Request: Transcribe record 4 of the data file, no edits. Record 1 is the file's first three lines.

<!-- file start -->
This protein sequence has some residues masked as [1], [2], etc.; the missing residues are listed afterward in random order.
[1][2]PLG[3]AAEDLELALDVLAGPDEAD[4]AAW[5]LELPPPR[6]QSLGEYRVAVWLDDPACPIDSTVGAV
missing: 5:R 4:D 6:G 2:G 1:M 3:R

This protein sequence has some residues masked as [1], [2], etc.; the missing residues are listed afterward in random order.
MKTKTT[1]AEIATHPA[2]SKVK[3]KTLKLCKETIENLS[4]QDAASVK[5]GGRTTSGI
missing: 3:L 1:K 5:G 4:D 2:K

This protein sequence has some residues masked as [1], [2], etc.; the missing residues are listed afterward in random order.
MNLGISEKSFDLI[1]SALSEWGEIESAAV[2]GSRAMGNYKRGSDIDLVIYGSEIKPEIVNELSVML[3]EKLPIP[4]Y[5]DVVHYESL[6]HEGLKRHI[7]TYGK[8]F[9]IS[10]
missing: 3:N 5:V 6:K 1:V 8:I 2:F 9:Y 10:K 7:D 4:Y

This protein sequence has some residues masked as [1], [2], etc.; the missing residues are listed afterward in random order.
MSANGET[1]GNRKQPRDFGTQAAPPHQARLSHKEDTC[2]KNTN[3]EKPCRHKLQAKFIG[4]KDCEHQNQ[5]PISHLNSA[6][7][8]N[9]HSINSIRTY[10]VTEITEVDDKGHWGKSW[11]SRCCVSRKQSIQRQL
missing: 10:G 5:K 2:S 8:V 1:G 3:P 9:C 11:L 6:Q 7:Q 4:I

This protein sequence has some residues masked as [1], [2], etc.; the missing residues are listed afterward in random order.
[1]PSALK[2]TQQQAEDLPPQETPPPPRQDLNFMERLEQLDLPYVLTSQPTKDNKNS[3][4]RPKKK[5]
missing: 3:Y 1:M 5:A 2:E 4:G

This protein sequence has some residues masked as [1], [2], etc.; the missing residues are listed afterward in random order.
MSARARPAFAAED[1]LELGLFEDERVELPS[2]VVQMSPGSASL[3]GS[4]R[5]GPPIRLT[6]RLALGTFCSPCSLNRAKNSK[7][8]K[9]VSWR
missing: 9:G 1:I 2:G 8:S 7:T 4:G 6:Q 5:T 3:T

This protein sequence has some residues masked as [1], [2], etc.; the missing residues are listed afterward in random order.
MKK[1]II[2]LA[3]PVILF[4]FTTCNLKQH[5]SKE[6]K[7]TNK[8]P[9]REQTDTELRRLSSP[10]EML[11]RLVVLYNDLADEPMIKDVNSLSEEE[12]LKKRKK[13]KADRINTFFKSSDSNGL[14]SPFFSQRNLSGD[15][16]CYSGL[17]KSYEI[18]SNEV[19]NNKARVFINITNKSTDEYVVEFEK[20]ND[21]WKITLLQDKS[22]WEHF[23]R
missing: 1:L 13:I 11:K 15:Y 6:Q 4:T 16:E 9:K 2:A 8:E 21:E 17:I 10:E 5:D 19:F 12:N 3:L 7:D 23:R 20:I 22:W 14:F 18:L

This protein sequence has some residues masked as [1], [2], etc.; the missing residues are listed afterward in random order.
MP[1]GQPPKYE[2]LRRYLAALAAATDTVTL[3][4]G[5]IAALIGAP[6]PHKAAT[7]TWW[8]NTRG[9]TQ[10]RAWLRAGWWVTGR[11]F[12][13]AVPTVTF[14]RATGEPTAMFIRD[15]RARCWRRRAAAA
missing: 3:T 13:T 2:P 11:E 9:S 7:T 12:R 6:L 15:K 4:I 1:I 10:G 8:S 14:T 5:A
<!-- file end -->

This protein sequence has some residues masked as [1], [2], etc.; the missing residues are listed afterward in random order.
MSANGET[1]GNRKQPRDFGTQAAPPHQARLSHKEDTC[2]KNTN[3]EKPCRHKLQAKFIG[4]KDCEHQNQ[5]PISHLNSA[6][7][8]N[9]HSINSIRTY[10]VTEITEVDDKGHWGKSW[11]SRCCVSRKQSIQRQL
missing: 10:G 5:K 2:S 8:V 1:G 3:P 9:C 11:L 6:Q 7:Q 4:I